The previous chapter describes how to retrieve information from MySQL and display it in web pages using HTML constructs such as tables or hyperlinks. That’s a use of MySQL to send information in one direction (from web server to user). This chapter considers the use of MySQL in the other direction: web-based database programming to collect information sent from user to web server, such as the contents of a submitted form. For example, you might store the information from a survey form for later use, or use keywords from a lookup form as the basis for a query to search the database for information the user wants.
MySQL comes into these activities as the repository for storing information or as the source from which search results are drawn. But before you can process input from a form, you must create the form and send it to the user. MySQL helps with this, too, because it’s often possible to use information from your database to generate form elements such as radio buttons, checkboxes, pop-up menus, or scrolling lists:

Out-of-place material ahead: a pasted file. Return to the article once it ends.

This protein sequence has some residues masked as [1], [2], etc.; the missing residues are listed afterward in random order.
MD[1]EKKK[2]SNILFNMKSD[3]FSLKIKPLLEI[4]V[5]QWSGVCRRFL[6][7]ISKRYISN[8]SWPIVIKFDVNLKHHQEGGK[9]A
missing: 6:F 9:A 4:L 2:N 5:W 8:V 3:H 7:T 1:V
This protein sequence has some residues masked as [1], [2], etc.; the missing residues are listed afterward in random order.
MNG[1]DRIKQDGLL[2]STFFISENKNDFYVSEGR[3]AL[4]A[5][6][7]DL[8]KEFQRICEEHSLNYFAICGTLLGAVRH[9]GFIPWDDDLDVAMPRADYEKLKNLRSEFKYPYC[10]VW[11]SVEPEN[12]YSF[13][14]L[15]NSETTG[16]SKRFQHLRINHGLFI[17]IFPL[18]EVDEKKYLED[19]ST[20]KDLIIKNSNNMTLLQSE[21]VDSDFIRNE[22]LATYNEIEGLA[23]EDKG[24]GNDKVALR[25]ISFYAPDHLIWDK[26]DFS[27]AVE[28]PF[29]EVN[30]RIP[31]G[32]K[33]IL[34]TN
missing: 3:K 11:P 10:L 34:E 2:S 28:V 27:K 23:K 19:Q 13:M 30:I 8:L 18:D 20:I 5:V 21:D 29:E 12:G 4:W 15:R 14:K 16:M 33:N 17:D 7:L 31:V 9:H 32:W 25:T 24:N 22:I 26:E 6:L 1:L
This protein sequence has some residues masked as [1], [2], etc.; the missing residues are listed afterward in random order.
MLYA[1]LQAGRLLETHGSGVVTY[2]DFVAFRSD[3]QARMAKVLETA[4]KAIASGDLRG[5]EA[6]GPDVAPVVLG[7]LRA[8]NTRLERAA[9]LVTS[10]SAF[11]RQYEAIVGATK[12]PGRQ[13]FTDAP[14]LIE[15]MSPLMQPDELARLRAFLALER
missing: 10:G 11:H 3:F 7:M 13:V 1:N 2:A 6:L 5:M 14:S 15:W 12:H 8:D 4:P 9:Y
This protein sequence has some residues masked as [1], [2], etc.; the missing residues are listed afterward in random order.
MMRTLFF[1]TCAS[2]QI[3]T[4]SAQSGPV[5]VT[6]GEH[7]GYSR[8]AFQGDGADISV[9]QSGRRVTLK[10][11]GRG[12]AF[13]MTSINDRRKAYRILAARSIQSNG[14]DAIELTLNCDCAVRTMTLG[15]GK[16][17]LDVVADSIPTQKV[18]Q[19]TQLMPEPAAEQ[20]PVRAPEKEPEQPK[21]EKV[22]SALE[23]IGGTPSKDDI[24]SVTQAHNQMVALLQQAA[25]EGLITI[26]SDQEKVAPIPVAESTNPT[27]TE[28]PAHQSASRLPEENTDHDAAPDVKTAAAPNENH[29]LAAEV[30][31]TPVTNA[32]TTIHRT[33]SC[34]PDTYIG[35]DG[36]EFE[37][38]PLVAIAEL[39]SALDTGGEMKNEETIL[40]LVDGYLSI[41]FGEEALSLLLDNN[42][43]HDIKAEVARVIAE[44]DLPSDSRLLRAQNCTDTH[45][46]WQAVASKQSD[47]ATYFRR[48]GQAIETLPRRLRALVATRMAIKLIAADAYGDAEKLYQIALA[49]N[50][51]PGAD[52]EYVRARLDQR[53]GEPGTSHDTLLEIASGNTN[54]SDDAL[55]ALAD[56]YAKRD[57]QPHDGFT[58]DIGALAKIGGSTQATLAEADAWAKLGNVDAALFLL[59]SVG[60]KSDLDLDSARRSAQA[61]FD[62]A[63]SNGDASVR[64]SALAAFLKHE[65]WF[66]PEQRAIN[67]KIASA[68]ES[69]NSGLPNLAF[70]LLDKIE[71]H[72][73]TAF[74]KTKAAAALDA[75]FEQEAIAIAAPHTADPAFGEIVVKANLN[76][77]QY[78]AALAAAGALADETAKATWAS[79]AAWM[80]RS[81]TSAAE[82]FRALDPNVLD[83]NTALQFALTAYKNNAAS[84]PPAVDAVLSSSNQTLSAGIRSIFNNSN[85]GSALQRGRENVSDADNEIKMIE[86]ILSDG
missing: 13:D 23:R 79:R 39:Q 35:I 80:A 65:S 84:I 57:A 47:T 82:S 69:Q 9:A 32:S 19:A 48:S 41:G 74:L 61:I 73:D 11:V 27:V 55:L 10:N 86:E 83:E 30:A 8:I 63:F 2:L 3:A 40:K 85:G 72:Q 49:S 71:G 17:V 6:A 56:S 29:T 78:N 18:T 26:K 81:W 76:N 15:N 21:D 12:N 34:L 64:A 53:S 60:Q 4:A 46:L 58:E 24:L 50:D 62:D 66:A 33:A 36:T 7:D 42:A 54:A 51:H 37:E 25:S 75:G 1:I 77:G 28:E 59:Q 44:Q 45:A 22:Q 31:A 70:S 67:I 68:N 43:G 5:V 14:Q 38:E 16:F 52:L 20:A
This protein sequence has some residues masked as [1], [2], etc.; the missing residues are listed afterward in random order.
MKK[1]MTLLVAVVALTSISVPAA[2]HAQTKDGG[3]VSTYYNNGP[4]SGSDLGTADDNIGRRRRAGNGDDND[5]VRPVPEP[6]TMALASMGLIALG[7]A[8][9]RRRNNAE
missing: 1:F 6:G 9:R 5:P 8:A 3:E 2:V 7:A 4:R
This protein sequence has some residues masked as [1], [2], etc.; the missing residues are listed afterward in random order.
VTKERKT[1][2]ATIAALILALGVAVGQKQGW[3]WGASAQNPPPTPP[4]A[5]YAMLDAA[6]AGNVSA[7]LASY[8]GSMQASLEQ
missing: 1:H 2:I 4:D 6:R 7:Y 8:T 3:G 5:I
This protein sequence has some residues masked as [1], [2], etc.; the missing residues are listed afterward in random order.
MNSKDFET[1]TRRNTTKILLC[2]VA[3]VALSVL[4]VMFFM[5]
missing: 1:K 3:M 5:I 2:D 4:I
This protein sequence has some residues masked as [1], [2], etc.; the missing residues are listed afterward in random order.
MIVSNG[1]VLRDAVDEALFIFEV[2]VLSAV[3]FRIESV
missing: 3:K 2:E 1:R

Select a set of items from a table that lists countries, states, or provinces and convert them into a pop-up menu in a form that collects address information.
Use the list of legal values for an
ENUM column that contains permitted colors
or sizes to generate a set of radio buttons.
Use lists of available colors, sizes, or styles stored in an inventory database to construct fields for a clothing ordering form.